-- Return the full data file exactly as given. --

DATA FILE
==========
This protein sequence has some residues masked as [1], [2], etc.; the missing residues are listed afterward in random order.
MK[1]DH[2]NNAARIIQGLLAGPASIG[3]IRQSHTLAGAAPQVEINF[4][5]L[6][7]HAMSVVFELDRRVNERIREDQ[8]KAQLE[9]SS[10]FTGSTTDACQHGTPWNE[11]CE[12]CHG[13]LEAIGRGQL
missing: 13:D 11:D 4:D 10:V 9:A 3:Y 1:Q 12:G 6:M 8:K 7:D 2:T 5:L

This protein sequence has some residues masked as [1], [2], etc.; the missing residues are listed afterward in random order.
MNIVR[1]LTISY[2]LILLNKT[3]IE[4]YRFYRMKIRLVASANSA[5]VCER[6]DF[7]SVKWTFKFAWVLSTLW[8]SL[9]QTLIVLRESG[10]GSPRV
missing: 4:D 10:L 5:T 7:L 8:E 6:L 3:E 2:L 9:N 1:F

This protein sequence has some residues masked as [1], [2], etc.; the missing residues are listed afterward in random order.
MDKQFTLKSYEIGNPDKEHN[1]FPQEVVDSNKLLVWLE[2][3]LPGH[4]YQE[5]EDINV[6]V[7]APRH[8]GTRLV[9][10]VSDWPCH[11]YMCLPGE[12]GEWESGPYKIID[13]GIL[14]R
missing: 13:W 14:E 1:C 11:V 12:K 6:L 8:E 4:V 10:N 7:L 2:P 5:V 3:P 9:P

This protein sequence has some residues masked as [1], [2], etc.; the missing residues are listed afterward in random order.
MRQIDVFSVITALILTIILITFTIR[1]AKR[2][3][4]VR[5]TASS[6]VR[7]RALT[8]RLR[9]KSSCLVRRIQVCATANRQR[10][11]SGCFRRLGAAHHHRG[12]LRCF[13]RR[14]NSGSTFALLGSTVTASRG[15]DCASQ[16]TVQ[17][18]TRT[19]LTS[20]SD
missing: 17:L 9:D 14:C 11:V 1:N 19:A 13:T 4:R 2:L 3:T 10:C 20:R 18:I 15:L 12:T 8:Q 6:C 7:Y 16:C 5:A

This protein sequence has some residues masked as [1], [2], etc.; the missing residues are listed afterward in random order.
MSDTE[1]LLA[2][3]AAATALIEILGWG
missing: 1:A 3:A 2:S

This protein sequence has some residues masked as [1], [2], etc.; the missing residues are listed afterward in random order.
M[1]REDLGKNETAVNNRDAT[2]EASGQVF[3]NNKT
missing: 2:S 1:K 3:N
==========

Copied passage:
This protein sequence has some residues masked as [1], [2], etc.; the missing residues are listed afterward in random order.
MK[1]DH[2]NNAARIIQGLLAGPASIG[3]IRQSHTLAGAAPQVEINF[4][5]L[6][7]HAMSVVFELDRRVNERIREDQ[8]KAQLE[9]SS[10]FTGSTTDACQHGTPWNE[11]CE[12]CHG[13]LEAIGRGQL
missing: 13:D 11:D 4:D 10:V 9:A 3:Y 1:Q 12:G 6:M 8:K 7:D 2:T 5:L

This protein sequence has some residues masked as [1], [2], etc.; the missing residues are listed afterward in random order.
MNIVR[1]LTISY[2]LILLNKT[3]IE[4]YRFYRMKIRLVASANSA[5]VCER[6]DF[7]SVKWTFKFAWVLSTLW[8]SL[9]QTLIVLRESG[10]GSPRV
missing: 4:D 10:L 5:T 7:L 8:E 6:L 3:E 2:L 9:N 1:F

This protein sequence has some residues masked as [1], [2], etc.; the missing residues are listed afterward in random order.
MDKQFTLKSYEIGNPDKEHN[1]FPQEVVDSNKLLVWLE[2][3]LPGH[4]YQE[5]EDINV[6]V[7]APRH[8]GTRLV[9][10]VSDWPCH[11]YMCLPGE[12]GEWESGPYKIID[13]GIL[14]R
missing: 13:W 14:E 1:C 11:V 12:K 6:L 8:E 4:V 10:N 7:L 2:P 5:V 3:P 9:P

This protein sequence has some residues masked as [1], [2], etc.; the missing residues are listed afterward in random order.
MRQIDVFSVITALILTIILITFTIR[1]AKR[2][3][4]VR[5]TASS[6]VR[7]RALT[8]RLR[9]KSSCLVRRIQVCATANRQR[10][11]SGCFRRLGAAHHHRG[12]LRCF[13]RR[14]NSGSTFALLGSTVTASRG[15]DCASQ[16]TVQ[17][18]TRT[19]LTS[20]SD
missing: 17:L 9:D 14:C 11:V 1:N 19:A 13:T 4:R 2:L 3:T 10:C 20:R 18:I 15:L 12:T 8:Q 6:C 7:Y 16:C 5:A

This protein sequence has some residues masked as [1], [2], etc.; the missing residues are listed afterward in random order.
MSDTE[1]LLA[2][3]AAATALIEILGWG
missing: 1:A 3:A 2:S

This protein sequence has some residues masked as [1], [2], etc.; the missing residues are listed afterward in random order.
M[1]REDLGKNETAVNNRDAT[2]EASGQVF[3]NNKT
missing: 2:S 1:K 3:N